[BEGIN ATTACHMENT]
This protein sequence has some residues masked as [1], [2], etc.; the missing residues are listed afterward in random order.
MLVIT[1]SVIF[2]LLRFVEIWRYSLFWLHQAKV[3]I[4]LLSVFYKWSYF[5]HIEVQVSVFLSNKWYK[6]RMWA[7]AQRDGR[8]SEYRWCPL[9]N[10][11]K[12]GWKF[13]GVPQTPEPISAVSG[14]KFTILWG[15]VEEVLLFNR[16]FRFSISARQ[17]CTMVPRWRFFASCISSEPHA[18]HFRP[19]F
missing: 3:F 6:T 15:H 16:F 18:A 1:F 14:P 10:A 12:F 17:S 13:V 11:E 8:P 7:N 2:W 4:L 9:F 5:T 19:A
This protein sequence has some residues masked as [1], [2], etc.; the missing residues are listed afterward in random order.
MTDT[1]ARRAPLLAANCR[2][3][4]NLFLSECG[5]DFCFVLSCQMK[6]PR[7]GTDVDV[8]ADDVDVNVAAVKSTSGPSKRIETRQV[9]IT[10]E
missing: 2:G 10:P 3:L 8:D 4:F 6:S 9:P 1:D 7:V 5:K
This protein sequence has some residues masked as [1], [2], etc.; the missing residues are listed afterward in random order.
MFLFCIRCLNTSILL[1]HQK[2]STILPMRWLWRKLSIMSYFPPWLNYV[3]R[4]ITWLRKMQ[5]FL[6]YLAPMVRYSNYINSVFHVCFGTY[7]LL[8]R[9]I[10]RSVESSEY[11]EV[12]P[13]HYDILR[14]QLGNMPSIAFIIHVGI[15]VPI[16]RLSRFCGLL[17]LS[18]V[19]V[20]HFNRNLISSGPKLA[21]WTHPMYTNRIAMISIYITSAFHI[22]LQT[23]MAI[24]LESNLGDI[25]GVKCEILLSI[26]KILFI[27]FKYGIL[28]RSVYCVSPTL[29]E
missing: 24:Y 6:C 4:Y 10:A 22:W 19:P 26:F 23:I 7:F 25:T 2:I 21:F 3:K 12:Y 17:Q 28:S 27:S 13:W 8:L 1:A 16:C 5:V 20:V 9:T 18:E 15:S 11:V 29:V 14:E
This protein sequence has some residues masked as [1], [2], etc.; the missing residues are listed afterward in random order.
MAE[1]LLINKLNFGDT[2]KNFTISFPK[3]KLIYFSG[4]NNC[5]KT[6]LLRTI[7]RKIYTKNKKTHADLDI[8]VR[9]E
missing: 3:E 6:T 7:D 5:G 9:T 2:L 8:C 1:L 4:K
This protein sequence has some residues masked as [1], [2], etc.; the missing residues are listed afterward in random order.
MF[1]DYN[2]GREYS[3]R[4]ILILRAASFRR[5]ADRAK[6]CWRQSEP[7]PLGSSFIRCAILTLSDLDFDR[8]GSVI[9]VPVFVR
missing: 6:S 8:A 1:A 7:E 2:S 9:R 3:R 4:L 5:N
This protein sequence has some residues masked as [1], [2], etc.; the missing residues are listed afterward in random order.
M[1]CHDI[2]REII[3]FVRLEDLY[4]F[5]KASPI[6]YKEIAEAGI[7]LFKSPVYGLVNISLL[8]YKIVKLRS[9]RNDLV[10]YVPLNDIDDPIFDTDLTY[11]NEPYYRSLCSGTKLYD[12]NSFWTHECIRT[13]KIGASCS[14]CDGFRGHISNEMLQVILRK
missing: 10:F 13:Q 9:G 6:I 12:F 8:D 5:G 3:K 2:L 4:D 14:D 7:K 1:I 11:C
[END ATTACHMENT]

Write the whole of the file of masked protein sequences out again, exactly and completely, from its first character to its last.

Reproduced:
This protein sequence has some residues masked as [1], [2], etc.; the missing residues are listed afterward in random order.
MLVIT[1]SVIF[2]LLRFVEIWRYSLFWLHQAKV[3]I[4]LLSVFYKWSYF[5]HIEVQVSVFLSNKWYK[6]RMWA[7]AQRDGR[8]SEYRWCPL[9]N[10][11]K[12]GWKF[13]GVPQTPEPISAVSG[14]KFTILWG[15]VEEVLLFNR[16]FRFSISARQ[17]CTMVPRWRFFASCISSEPHA[18]HFRP[19]F
missing: 3:F 6:T 15:H 16:F 18:A 1:F 14:P 10:A 12:F 17:S 13:V 11:E 8:P 7:N 2:W 4:L 9:F 5:T 19:A
This protein sequence has some residues masked as [1], [2], etc.; the missing residues are listed afterward in random order.
MTDT[1]ARRAPLLAANCR[2][3][4]NLFLSECG[5]DFCFVLSCQMK[6]PR[7]GTDVDV[8]ADDVDVNVAAVKSTSGPSKRIETRQV[9]IT[10]E
missing: 2:G 10:P 3:L 8:D 4:F 6:S 9:P 1:D 7:V 5:K
This protein sequence has some residues masked as [1], [2], etc.; the missing residues are listed afterward in random order.
MFLFCIRCLNTSILL[1]HQK[2]STILPMRWLWRKLSIMSYFPPWLNYV[3]R[4]ITWLRKMQ[5]FL[6]YLAPMVRYSNYINSVFHVCFGTY[7]LL[8]R[9]I[10]RSVESSEY[11]EV[12]P[13]HYDILR[14]QLGNMPSIAFIIHVGI[15]VPI[16]RLSRFCGLL[17]LS[18]V[19]V[20]HFNRNLISSGPKLA[21]WTHPMYTNRIAMISIYITSAFHI[22]LQT[23]MAI[24]LESNLGDI[25]GVKCEILLSI[26]KILFI[27]FKYGIL[28]RSVYCVSPTL[29]E
missing: 24:Y 6:C 4:Y 10:A 22:W 19:P 26:F 23:I 7:F 25:T 2:I 21:F 3:K 12:Y 17:Q 28:S 27:S 13:W 8:L 1:A 16:C 5:V 20:V 9:T 18:E 15:S 11:V 29:V 14:E
This protein sequence has some residues masked as [1], [2], etc.; the missing residues are listed afterward in random order.
MAE[1]LLINKLNFGDT[2]KNFTISFPK[3]KLIYFSG[4]NNC[5]KT[6]LLRTI[7]RKIYTKNKKTHADLDI[8]VR[9]E
missing: 3:E 6:T 7:D 5:G 9:T 2:L 8:C 1:L 4:K
This protein sequence has some residues masked as [1], [2], etc.; the missing residues are listed afterward in random order.
MF[1]DYN[2]GREYS[3]R[4]ILILRAASFRR[5]ADRAK[6]CWRQSEP[7]PLGSSFIRCAILTLSDLDFDR[8]GSVI[9]VPVFVR
missing: 6:S 8:A 1:A 7:E 2:S 9:R 3:R 4:L 5:N
This protein sequence has some residues masked as [1], [2], etc.; the missing residues are listed afterward in random order.
M[1]CHDI[2]REII[3]FVRLEDLY[4]F[5]KASPI[6]YKEIAEAGI[7]LFKSPVYGLVNISLL[8]YKIVKLRS[9]RNDLV[10]YVPLNDIDDPIFDTDLTY[11]NEPYYRSLCSGTKLYD[12]NSFWTHECIRT[13]KIGASCS[14]CDGFRGHISNEMLQVILRK
missing: 10:F 13:Q 9:G 6:I 12:F 8:D 5:G 3:K 2:L 4:D 14:D 7:K 1:I 11:C